Grief and Loss; Helping Others Cope

The time comes when those who we love and care about suffer significant losses.  It is important to remember that death doesn’t have a corner on the market when it comes to grief and grieving.  Each season of life brings change. And with every change, there is some element of loss. We are needed at these times as well as when a loved one passes on. Some of those life losses are:

  • Retirement
  • Birth of a Child
  • Empty nest scaling down
  • Losing a job
  • Divorce
  • Natural disasters
  • Personal injury or health issue
  • Financial problems

“Major life changes, even if they are for the best, can still leave a hole in your heart.” ~ Michelle Carlstrom

Of course, we want to provide comfort or give support to our family and friends. But it can be difficult to know what actions would be best when reaching out. While pondering what to do, I propose the following two things as top priorities:

Thing One: Be there. Your first and foremost responsibility is to show up when you live nearby.  There is no reason for a call to announce your coming. If nobody is at home, leave a note at the front door saying you stopped by and that you’ll be back later in the day.  You don’t have to bring anything but yourself when you do connect.  Sit down with the person and listen.  Touch a shoulder, pat a hand and keep your advice to yourself. For those who live far away, make the phone call and listen, listen, listen.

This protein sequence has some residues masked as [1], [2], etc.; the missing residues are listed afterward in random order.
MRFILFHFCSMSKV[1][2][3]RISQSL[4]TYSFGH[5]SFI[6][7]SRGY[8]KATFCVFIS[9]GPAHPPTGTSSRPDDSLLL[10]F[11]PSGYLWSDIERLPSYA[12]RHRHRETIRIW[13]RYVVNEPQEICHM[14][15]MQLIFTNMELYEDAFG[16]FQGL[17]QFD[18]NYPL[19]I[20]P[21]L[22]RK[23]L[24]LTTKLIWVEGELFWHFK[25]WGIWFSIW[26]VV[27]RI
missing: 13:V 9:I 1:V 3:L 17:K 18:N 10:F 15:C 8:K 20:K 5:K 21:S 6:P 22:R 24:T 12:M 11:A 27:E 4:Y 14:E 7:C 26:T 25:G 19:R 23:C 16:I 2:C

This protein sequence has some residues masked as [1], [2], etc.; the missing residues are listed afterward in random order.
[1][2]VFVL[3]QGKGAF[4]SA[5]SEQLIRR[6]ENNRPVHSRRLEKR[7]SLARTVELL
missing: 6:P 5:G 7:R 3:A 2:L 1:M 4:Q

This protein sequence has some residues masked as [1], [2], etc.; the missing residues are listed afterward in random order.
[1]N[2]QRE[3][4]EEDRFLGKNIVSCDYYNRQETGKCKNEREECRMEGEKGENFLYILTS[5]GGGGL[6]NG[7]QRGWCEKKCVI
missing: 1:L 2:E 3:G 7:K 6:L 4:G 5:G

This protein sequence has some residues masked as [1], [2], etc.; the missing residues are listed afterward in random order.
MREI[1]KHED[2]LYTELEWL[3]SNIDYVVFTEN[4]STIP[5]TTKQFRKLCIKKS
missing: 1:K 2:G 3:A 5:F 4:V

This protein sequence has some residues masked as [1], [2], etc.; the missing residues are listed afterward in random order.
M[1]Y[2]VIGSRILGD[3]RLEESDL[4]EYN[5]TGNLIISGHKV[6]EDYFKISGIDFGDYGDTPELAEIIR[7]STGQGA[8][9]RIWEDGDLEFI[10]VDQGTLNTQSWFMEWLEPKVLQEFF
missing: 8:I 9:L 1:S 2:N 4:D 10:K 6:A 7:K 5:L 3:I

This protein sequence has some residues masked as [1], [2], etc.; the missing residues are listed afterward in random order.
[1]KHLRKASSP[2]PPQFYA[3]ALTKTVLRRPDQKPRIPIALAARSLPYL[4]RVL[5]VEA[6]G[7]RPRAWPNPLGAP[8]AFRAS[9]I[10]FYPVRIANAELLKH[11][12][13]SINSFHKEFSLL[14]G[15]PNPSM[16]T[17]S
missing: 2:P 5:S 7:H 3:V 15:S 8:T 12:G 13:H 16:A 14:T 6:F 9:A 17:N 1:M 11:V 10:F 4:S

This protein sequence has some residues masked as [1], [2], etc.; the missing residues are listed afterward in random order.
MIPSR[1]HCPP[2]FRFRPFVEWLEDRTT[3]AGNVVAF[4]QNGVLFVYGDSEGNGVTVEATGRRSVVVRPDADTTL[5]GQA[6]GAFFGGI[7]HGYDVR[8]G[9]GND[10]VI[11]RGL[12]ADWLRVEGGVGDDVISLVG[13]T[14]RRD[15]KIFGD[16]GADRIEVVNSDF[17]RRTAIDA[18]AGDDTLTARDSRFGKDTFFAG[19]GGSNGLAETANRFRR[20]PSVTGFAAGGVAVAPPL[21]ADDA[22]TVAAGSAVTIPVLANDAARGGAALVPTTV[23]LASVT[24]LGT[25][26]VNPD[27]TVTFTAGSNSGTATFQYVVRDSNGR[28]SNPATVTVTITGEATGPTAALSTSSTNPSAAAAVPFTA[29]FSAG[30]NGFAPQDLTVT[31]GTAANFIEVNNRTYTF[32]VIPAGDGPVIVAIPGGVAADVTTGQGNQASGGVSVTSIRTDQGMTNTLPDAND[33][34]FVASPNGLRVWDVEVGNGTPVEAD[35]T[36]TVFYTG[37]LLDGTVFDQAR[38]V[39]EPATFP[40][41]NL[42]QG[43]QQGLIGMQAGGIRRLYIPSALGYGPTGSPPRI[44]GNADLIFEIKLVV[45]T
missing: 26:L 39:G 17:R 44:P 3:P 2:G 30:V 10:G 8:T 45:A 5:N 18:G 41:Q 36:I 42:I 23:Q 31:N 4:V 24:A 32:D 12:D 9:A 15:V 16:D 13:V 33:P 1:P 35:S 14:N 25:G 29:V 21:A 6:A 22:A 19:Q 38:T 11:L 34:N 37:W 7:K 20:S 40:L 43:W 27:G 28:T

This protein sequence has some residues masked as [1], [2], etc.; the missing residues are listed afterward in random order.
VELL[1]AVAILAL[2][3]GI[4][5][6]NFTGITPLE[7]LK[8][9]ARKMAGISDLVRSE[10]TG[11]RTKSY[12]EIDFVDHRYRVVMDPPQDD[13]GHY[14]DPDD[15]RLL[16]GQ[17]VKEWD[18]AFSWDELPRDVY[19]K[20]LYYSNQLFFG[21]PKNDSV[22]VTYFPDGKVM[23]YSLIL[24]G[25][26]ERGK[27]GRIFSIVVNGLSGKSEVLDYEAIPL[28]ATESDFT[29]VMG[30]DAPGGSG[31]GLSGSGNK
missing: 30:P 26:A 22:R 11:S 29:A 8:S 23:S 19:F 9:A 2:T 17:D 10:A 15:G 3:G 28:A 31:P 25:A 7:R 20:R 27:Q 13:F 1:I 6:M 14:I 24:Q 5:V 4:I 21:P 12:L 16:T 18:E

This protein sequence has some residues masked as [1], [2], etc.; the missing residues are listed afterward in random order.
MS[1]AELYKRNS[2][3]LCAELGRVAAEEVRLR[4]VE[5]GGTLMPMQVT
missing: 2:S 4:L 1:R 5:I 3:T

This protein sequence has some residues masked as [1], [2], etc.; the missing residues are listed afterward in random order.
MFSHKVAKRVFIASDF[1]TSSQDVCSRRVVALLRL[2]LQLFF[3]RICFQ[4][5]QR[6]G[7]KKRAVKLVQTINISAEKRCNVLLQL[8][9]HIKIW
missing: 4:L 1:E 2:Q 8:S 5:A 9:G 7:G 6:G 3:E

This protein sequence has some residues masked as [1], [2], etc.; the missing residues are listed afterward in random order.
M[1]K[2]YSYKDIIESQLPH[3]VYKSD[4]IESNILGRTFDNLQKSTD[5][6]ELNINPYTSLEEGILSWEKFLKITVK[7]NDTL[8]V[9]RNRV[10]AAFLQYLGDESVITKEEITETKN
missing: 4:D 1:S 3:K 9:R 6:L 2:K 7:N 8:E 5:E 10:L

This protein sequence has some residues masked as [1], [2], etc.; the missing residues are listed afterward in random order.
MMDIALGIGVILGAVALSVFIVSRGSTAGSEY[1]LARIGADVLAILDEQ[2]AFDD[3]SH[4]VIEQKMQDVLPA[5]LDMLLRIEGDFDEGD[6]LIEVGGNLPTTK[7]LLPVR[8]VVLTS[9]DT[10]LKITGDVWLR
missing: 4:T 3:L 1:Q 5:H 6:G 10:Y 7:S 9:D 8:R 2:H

Thing Two: Commit. After your initial contact, construct a plan for helping.  It is not necessary to ask for approval from anyone.  If what you are doing is unwanted you’ll find out.  Keep it simple and promise yourself to do things beyond the immediate time of loss.  Cook some meals and freeze some more.  Clean up the kitchen. Help pack bags or boxes. Get several ‘Thinking of You’ cards and send them over a period of weeks.  Take your loved one out to a movie. Have them over for drinks.  Send little care packages if you aren’t able to come in person…and keep calling on the phone.

Sometimes good intentions can cause damage.  Mostly it’s not so much what we do that hurts…it’s what we say or what we fail to do.  The effects of poorly phrased sentiments or unwanted advice can permanently affect a relationship. With that in mind, the following suggestions might be useful.

Five Don’t Do’s When Trying to Help